It was clear for weeks that West Virginia's May 10 primary would mark a nadir of Hillary Clinton's fight for the not-quite-presumptive Democratic nomination for president.
Fate had made her the accidental hero of what she termed "hardworking, white working-class Americans" in her 2008 presidential run. But fate had returned to its cruel, usual tricks, as white voters got behind the insurgent candidacy of Sen. Bernie Sanders, I-Vt. In 2008, Clinton won West Virginia in a landslide against then-Sen. Barack Obama, D-Ill., and she lost it in a smaller (important, in delegate terms) landslide Tuesday night.
The result may have finally snuffed out a dream born in 2008, that Clinton could fix the Democratic Party's brand in Appalachia - a dream that persisted even as 2014 candidates, such as U.S. Senate hopeful Alison Lundergan Grimes in Kentucky, ran as "Clinton Democrats" and got crushed.
50 percent: That, according to West Virginia's exit poll, was the proportion of self-identified Democrats who backed Hillary Clinton in the primary. Forty-five percent of Democrats supported Bernie Sanders, making West Virginia the fifth primary in which Clinton won the Democratic vote but lost because independents jumped into the primary to back Sanders. In two state primaries, New Hampshire and Vermont, has Sanders won with Democrats; in one state, Wisconsin, the two candidates fought to a tie.
If Sanders loses his bid for the Democratic nomination, 2016 will almost certainly be his last attempt. (He will turn 78 years old in 2020.) But the senator and his supporters are going to make a push at the party's convention to open every primary in every state.
51 percent: That was how many of Sanders's voters in West Virginia wanted the next president to "be less liberal" than President Barack Obama - and said so by backing a democratic socialist who is running to Obama's left. Clinton supporters, struggling to explain how she could lose every county in West Virginia after winning every one in 2008, may focus on that stat, as it suggests the anti-establishment/anti-"dishonesty" protest vote is powering Sanders just as much as his economic message. (Twenty-two percent of the voters hankering for a "less liberal president" cast protest votes.)
7,126: That was how many more votes Clinton won in coal country's Logan County in 2008 than in Tuesday's primary. In the primary against Obama, Clinton won 8,617 votes, good for 84.4 percent. On Tuesday she won 1,491 votes in Logan, tumbling to 24 percent of the vote - and running behind the combined protest vote for fringe candidates.
122,770: As of the current count, that's how many fewer votes were cast in the 2016 Democratic primary, compared with the 2008 primary. That tracks with the swoon of the state's Democratic Party, which entered the Obama years in command of the governor's mansion, both houses of the legislature, and four of its five seats in Congress. Today, Democrats can boast a governor, Sen. Joe Manchin, D-W.Va., and most of the statewide constitutional officers. But that's it.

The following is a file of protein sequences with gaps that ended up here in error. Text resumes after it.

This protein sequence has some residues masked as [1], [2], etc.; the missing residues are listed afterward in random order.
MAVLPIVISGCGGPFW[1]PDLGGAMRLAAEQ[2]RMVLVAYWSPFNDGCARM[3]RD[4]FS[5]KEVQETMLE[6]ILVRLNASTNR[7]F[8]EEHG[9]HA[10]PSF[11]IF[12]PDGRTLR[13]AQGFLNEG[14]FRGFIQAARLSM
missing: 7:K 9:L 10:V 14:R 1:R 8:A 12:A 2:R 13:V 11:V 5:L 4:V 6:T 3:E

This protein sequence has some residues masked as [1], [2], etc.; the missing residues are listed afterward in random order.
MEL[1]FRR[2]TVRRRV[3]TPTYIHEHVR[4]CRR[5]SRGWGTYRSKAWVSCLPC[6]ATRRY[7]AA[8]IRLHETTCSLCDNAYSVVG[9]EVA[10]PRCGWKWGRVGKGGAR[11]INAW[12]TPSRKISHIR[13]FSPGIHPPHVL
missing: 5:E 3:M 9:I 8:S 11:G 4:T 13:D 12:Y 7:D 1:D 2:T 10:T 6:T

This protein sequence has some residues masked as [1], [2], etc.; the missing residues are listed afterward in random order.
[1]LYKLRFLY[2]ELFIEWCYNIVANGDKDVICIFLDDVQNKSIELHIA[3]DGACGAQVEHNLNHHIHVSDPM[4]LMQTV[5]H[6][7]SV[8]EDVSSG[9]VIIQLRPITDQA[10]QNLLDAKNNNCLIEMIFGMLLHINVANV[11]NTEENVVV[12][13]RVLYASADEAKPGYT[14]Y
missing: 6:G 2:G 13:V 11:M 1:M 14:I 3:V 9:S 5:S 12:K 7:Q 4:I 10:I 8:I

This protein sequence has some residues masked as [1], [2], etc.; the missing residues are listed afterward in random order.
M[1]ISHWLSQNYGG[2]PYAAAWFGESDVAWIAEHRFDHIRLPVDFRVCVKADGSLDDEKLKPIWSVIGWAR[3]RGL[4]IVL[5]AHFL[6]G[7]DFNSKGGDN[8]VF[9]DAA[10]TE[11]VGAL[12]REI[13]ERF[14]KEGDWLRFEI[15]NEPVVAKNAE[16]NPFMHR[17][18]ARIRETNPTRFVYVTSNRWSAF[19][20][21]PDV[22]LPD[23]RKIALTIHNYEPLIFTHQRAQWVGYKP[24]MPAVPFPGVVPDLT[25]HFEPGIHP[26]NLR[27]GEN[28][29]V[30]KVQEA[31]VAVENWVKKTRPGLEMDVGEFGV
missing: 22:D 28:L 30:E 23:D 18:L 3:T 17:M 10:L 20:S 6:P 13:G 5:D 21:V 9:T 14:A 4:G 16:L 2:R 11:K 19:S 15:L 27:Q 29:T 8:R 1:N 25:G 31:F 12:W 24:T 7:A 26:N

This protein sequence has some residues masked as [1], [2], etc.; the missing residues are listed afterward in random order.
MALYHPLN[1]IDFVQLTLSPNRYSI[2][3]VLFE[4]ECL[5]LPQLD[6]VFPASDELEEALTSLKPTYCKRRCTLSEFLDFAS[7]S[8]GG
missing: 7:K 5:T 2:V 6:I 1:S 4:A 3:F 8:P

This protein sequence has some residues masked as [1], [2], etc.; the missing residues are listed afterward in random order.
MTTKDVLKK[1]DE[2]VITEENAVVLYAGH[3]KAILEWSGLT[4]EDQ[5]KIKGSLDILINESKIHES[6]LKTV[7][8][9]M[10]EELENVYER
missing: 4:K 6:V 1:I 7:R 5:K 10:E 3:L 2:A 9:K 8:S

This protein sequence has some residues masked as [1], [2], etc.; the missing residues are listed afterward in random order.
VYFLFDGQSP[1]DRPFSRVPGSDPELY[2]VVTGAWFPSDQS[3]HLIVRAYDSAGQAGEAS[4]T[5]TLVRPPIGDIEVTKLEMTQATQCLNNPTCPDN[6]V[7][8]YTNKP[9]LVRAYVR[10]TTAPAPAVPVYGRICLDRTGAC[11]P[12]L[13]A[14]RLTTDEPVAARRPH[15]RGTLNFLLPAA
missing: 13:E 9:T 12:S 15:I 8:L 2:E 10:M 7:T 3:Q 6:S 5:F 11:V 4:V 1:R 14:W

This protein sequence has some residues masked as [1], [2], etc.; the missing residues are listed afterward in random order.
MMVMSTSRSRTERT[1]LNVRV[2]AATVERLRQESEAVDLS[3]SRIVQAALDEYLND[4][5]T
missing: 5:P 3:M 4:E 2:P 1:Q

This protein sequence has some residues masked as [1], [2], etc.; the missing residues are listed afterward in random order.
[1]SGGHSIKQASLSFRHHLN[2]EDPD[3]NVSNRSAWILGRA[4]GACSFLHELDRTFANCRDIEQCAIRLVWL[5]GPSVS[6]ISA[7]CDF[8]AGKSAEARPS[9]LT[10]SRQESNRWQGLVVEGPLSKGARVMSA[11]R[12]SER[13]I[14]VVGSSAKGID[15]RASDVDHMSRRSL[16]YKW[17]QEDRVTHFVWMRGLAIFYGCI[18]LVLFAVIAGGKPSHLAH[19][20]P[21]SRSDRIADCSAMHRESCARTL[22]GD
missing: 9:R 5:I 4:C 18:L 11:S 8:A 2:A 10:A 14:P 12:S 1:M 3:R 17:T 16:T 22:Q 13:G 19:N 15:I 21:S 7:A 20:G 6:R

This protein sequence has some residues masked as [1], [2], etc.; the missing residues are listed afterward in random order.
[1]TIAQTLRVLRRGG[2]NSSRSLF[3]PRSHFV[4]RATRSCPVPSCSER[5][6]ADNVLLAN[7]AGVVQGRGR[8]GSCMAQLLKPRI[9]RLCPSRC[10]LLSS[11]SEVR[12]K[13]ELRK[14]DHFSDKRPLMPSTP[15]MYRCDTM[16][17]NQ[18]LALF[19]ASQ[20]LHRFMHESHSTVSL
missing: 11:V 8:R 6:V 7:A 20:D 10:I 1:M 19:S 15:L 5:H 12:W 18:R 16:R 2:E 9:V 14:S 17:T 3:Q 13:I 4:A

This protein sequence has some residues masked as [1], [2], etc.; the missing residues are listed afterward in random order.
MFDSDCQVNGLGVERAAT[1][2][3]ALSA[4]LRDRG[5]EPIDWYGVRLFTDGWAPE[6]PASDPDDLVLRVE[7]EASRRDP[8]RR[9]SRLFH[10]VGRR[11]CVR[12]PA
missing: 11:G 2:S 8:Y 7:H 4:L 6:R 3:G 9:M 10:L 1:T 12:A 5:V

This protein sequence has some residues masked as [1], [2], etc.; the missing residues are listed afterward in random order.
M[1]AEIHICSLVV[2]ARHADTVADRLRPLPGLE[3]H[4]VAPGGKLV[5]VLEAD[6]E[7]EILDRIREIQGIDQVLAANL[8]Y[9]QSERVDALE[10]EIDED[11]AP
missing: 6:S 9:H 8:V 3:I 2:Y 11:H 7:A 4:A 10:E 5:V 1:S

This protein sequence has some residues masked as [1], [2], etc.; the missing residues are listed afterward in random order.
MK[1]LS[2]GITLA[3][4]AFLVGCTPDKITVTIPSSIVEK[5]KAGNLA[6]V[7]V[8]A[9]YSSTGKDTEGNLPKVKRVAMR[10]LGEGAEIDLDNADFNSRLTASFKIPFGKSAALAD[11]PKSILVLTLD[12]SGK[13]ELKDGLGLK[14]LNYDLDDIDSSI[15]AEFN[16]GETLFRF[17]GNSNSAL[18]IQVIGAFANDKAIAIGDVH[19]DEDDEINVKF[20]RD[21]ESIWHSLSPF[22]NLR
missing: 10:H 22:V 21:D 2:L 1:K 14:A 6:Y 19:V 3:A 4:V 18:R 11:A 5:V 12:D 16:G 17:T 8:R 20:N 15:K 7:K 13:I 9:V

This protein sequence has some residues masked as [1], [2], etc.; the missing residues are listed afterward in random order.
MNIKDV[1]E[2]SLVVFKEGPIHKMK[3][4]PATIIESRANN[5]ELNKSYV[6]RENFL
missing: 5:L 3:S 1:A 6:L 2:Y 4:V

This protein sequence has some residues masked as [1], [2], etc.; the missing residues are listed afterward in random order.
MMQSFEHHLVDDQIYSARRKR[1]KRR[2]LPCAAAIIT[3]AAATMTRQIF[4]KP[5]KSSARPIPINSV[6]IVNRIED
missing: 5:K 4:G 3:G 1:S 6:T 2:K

15,500: That was how many Democrats cast ballots in their heated primary for governor, won by billionaire coal, farming and resort magnate Jim Justice - and did not cast votes in the presidential primary. It's exceedingly rare for "undervoters" to ignore the high-profile race at the top of the ballot, and their decision to do so underscored just how cold many were on the presidential candidates.
76.9 percent: That was Donald Trump's vote total in West Virginia - his highest in any primary to date. Granted, it was his first election since Sen. Ted Cruz, R-Texas, and Ohio Gov. John Kasich, R, bowed to the inevitable and quit the race. But four years ago, when Mitt Romney was in a comparable position as the presumptive GOP nominee (Ron Paul was still running a token campaign), he won 69.6 percent of the West Virginia vote.
$430,000: That was how much the Democratic Congressional Campaign Committee spent to boost Chip Maxwell, a conservative activist running against GOP favorite Don Bacon in Nebraska's 2nd Congressional District. The idea, hardly original, was to launch Maxwell into a general election against Rep. Brad Ashford, the Democrat who won the district (which covers Omaha) in one of 2014's very few silver linings. It didn't work, as Bacon triumphed by 2-1. The DCCC also stumbled in West Virginia's 2nd District, as "emerging" Democratic candidate Corey Simpson was defeated by former state representative Mark Hunt, the sort of candidate who now regularly loses elections here.
53.3 percent: That was Clinton's vote in the Nebraska primary. You might naturally ask: "What Nebraska primary?" Democrats picked their delegates in March caucuses - which Sanders won - but a "beauty contest" primary remains on the ballot when voters pick the rest of their candidates. In 2008, Clinton lost Nebraska's caucuses by a landslide but only narrowly lost the "beauty contest." This time the caucus loss was a little narrower, and Clinton's allies won (but may not use) more evidence for their case against caucuses: The 76,340 voters who turned out for a primary voted differently than the 33,460 who showed up to caucus.
32 percent: That many Republicans in Nebraska said that Trump "shared their values." Thirty-one percent said the same of Cruz, who was narrowly favored to win the state before giving up his campaign last week. It was the lowest band of support for Trump, who has argued that he simply does not need to unify every element of the party to win the presidency.